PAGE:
Ever started a bonfire or used a fireplace? You've already got this wood-burning fire pit lighting thing covered. Just stack your logs in the center of your fire pit, add any kindling or newspaper or other fire-starting materials, and light the kindling to get things going. You might use lighter fluid to speed things up, but make sure you're done spraying it on the wood before you use your lighter.

How to put out a fire in your fire pit

No fire burns forever. But you have plenty of control over how long your fire pit remains active. Here's how to safely extinguish the fire in your pit when it's time to shut things down for the day (or night).

Extinguish the Fire: Propane Fire Pits

Remember the control knob on your propane tank? Just tighten that knob to shut off the flow of propane to your fire pit. Some propane fire pits may have control knobs of their own, but closing the tank's knob is the only way to prevent the fire from re-igniting later. It's also important to tighten the knob to conserve your propane, since it can be a bit of a hassle, and a buzzkill, to schlep down to the Home Depot for a refill right as your party's getting into gear.

Extinguish the Fire: Natural Gas Fire Pits

Natural gas pits can be shut off the same way as propane pits, if they have the same tank-and-knob setup. In most cases, however, your gas pit will be connected to a natural gas utility line, so you'll either shut it off with whatever mechanism the utility has provided to control the gas flow, or use control knobs built into the pit.

Electronic ignition systems are easier -- just flip the switch back to "off," or press the off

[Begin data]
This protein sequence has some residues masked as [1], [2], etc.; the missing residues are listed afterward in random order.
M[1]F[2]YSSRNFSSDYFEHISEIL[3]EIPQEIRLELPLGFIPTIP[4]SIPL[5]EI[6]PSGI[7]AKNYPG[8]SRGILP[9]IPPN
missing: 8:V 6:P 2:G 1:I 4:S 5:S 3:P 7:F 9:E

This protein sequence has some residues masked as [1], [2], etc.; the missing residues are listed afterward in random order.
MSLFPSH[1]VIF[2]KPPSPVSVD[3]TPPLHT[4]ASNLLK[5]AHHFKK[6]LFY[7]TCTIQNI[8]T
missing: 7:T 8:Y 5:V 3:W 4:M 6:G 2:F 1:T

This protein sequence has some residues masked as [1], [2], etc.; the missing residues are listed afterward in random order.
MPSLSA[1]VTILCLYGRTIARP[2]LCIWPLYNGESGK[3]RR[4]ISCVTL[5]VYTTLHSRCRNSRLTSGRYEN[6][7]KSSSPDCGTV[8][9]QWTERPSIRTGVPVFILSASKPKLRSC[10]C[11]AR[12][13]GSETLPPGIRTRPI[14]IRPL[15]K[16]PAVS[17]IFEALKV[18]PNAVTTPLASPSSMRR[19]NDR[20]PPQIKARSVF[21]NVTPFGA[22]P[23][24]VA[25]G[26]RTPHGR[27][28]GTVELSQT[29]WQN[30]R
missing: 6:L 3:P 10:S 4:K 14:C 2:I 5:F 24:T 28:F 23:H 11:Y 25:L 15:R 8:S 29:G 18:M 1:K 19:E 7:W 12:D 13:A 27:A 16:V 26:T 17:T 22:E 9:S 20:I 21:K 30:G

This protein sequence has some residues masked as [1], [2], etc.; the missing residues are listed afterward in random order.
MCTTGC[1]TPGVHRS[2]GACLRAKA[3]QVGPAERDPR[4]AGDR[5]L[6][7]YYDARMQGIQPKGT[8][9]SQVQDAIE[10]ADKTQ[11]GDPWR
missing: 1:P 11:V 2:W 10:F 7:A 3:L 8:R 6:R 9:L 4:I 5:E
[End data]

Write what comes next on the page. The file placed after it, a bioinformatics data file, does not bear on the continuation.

button on your app or remote control. It's more or less the same as turning off the lighting in your home.

Extinguish the Fire: Gel Fuel Fire Features

Gel canisters burn for consistent lengths of time, so in most cases, you just need to wait for the gel fuel to be exhausted and the fire will go out on its own. Most gel fuel canisters come with "extinguisher" or "snuffer" devices that (when used correctly) will stop the flow of oxygen to the fire, allowing you to save some fuel for later. Follow the instructions onthe fuel canister -- which you should've read before lighting it.

Extinguish the Fire: Wood-Burning Fire Pits

Wood can be a bit unpredictable as a fuel source. Some types of wood may burn
longer than others, create larger flames, or require more careful tending. However, any wood-based fire should snuff itself out eventually. To speed up the process, you can use a fireproof cover to minimize the flow of oxygen to the flames. You may also be able to extinguish your wood-burning fire by tossing sand or a similarly dense fire-resistant material over the fire until it stops.

Wood can smolder for hours after they cease to produce any visible flames, so it's a good idea to cover your pit after use to minimize the risks of a flare-up. If your fire pit can handle it, you may even want to pour water over the embers to snuff out any remaining heat that might create subsequent fires while you're not paying attention.

Remember: we're not affiliated with any fire departments or fire marshals, and our advice comes from direct experience with many fire pits, rather than any specific professional fire-management training. If you have any questions about the safe and legal use of your fire pit, please contact your local fire department and/or fire marshal's office.

Don't forget to check out our wide selection of fire pits, and please don't hesitate to reach out if you have any questions!